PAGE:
Some Chicago Boyz know each other from student days at the University of Chicago. Others are Chicago boys in spirit. The blog name is also intended as a good-humored gesture of admiration for distinguished Chicago School economists and fellow travelers.
14 thoughts on “Come Blog Away”
You don’t see those much anymore
I’ve posted one or two similar pics in the past. I wouldn’t be surprised if they’re all of the same plane.
A truly beautiful airplane.
About 15 years ago I lived on Pine Island in Lee County, FL. The mosquito control people had several of these. At times they’d line them up 3 abreast and spray the width of the island just above treetop level, usually in the early morning when there was no wind. The houses would shake and people (especially newer residents) would run outside. Impressive! There was never any notice, and I was unable to ever get a photo despite living there several years. I believe they still use them.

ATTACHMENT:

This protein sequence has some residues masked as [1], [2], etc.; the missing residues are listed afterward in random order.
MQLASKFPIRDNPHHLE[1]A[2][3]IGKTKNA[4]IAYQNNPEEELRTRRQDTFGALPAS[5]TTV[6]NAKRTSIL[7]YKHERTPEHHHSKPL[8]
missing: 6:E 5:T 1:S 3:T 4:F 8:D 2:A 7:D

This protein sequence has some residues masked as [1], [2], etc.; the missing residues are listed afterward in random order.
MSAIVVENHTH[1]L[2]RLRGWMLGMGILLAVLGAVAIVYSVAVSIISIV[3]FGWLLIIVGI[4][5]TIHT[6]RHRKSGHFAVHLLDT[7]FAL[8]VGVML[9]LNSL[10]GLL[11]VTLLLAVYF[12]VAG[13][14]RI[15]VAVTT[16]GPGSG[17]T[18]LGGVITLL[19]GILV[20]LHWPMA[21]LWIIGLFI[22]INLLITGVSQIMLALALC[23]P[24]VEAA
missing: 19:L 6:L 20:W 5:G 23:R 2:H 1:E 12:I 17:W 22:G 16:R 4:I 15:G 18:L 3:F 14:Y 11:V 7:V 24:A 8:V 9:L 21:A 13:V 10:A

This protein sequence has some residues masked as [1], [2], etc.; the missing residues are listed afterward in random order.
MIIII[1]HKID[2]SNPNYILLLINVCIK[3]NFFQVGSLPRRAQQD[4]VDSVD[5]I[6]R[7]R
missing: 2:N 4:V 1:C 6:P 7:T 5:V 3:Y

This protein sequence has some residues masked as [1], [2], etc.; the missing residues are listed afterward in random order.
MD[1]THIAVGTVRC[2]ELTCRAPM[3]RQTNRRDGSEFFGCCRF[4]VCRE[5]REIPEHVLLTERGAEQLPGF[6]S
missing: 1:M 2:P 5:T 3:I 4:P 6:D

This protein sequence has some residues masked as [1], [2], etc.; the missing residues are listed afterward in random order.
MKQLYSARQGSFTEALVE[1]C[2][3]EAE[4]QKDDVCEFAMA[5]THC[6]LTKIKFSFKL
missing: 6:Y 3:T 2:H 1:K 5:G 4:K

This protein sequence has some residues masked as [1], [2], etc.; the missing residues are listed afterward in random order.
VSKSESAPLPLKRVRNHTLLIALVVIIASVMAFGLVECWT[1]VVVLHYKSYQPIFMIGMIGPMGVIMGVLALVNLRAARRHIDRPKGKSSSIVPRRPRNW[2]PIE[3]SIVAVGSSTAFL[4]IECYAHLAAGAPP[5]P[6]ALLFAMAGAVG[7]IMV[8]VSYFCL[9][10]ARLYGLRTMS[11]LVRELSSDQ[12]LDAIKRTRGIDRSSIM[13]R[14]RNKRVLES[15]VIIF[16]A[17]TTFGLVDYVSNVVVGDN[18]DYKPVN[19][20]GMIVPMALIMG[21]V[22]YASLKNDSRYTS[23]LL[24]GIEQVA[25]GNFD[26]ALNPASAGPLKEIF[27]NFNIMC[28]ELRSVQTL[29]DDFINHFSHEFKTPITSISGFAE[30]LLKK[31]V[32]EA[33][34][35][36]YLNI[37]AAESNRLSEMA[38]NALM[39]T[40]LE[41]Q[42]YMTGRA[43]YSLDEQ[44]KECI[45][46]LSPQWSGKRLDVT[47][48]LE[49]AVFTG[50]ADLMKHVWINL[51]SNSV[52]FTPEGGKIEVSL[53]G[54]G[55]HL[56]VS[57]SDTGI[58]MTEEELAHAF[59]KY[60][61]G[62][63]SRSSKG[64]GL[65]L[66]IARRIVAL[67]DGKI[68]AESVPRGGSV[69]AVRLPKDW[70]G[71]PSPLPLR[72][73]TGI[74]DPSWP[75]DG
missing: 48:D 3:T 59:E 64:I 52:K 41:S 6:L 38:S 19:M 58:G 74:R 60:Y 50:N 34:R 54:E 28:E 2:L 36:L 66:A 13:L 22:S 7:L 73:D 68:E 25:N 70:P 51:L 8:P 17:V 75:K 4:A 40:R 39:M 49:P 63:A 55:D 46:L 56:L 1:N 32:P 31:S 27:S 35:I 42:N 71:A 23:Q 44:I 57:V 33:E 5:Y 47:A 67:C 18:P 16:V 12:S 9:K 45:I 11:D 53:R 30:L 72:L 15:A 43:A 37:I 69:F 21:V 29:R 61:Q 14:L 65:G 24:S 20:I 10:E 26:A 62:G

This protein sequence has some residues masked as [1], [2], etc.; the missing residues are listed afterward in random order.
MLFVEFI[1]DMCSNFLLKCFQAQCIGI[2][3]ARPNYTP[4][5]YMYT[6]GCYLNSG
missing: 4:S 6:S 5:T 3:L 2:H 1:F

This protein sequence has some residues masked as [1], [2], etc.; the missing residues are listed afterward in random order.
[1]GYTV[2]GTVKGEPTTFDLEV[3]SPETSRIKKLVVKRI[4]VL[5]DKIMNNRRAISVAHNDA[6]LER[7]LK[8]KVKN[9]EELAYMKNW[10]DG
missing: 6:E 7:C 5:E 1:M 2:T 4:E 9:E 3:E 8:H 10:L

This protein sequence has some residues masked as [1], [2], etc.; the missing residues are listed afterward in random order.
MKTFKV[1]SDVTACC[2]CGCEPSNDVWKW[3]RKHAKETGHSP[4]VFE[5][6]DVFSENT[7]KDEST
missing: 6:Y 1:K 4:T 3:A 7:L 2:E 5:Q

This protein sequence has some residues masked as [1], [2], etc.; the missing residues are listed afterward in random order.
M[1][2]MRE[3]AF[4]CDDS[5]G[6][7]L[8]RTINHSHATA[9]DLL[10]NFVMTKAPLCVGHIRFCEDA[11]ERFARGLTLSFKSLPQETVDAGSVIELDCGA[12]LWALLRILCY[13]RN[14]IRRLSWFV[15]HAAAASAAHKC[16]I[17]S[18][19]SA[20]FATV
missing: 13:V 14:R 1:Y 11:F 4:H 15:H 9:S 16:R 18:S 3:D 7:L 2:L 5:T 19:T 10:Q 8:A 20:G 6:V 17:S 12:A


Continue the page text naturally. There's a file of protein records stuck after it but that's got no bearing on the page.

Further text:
Is that a DC-3?
DC-3 or C-47 variant?
Empirical rationality is what allows the whole world to fly.
It’s hard to tell the difference between a DC 2 and a DC 3. They were both great airplanes. In Ernest Gann’s memoir about his early days as a pilot, he tells of a flight where they had severe icing conditions. As luck would have it, they were flying a DC 2 which would carry much more ice than the DC 3. The title of his book, and it is terrific, is Fate is the Hunter.
I was wondering if there are any DC-2s that are still airworthy, and indeed there is at least one:
Note that they also have a Boeing 247 airliner.
I just ordered Fate is the Hunter for my dad. Thanks Mike!
That is a great book Mike. I remember his lessons 30 years after I read the book. Fate is the Hunter.
I learned recently that a C-53 is a DC-3/C-47 with a strengthened floor for paratroopers.
The plane was so aerodynamically stable that I remember reading of one all shot up and landing itself after the crew bailed out in WW2.
They made lots of them in Santa Monica.
FREE BIRD !
Empirical Rationality? With that statement you have Hume, Berkeley, Locke, Descartes, Spinoza, and Leibniz all rolling over in the graves.
When I was a kid in Brooklyn, 60 years ago, one of these would pass overhead every few minutes, it seemed.
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